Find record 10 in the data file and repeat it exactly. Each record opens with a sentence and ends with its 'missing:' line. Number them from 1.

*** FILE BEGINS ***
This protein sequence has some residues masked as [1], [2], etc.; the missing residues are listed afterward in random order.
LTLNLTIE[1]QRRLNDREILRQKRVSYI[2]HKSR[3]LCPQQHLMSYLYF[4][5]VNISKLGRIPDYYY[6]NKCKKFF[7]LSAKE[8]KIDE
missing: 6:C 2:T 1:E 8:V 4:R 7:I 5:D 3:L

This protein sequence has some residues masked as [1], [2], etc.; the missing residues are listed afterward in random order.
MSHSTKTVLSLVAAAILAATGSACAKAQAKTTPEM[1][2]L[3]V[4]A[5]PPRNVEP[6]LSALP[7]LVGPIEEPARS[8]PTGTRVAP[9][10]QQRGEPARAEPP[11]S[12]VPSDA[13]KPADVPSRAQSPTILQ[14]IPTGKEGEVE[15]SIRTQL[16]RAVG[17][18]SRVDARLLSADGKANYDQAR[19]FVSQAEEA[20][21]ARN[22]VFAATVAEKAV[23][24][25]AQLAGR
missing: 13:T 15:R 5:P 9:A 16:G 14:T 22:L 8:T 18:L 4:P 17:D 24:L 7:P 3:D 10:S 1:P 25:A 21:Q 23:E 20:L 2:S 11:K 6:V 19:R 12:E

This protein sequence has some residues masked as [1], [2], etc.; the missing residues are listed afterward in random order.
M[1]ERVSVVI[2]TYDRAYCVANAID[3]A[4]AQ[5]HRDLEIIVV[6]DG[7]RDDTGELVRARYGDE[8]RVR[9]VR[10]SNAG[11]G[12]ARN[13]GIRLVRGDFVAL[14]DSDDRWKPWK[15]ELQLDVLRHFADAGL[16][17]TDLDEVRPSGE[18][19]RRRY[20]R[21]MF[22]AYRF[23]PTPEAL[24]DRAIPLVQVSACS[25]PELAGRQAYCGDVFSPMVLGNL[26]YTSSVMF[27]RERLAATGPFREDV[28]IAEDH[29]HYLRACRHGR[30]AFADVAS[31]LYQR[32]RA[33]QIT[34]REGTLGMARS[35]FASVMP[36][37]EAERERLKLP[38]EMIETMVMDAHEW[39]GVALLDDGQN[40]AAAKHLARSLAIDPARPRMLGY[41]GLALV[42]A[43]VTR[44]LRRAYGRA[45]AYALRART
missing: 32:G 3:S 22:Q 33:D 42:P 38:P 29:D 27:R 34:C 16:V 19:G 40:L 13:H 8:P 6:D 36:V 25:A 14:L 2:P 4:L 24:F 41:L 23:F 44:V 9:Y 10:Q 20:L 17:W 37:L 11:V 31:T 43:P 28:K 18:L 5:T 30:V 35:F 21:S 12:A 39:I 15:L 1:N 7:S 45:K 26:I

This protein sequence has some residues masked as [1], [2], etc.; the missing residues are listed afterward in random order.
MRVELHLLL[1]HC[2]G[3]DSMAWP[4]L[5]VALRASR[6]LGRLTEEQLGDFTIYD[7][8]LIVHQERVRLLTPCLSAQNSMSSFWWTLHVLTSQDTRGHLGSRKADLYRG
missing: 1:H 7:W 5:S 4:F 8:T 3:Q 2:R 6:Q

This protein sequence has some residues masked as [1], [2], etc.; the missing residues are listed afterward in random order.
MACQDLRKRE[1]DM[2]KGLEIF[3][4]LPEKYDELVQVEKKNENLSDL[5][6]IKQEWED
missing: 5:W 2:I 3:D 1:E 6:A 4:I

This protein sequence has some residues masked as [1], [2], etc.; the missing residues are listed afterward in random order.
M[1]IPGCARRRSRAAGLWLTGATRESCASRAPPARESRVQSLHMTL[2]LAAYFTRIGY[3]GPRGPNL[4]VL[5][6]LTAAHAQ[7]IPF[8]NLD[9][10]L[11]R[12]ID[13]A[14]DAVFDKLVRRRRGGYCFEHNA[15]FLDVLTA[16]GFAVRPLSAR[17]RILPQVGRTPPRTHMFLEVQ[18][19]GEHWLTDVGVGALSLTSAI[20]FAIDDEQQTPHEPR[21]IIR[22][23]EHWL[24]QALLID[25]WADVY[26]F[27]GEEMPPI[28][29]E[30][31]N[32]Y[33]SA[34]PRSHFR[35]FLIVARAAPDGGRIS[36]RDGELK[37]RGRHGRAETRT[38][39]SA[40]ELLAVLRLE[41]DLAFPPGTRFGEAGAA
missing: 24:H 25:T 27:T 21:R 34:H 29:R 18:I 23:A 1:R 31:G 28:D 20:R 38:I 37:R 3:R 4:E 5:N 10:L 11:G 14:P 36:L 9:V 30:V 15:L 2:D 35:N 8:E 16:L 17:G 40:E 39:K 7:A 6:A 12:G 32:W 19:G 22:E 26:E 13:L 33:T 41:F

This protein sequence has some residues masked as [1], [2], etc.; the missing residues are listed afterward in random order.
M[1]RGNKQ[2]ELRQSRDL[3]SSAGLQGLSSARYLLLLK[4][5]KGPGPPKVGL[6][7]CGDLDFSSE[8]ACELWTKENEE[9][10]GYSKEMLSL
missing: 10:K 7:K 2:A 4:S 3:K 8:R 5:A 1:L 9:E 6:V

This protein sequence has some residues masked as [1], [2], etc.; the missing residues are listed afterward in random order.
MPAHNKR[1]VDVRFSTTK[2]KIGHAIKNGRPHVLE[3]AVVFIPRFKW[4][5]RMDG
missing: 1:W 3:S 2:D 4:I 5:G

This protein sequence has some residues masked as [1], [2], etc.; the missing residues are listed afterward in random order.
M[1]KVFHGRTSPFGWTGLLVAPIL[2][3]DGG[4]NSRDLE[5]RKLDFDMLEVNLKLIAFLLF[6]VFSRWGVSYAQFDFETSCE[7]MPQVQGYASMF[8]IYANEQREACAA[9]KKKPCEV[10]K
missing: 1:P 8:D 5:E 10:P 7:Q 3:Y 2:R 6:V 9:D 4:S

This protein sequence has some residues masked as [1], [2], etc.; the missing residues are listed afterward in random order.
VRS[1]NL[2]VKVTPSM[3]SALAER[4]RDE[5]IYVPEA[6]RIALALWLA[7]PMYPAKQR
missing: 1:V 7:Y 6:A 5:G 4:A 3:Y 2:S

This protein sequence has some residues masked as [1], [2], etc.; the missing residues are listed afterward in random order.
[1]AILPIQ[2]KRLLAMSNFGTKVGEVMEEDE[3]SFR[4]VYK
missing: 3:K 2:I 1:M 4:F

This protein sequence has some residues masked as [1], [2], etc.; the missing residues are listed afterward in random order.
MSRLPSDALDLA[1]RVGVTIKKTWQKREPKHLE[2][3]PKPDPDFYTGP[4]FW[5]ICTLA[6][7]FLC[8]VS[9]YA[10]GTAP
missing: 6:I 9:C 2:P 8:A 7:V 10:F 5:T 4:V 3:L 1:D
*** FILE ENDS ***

This protein sequence has some residues masked as [1], [2], etc.; the missing residues are listed afterward in random order.
VRS[1]NL[2]VKVTPSM[3]SALAER[4]RDE[5]IYVPEA[6]RIALALWLA[7]PMYPAKQR
missing: 1:V 7:Y 6:A 5:G 4:A 3:Y 2:S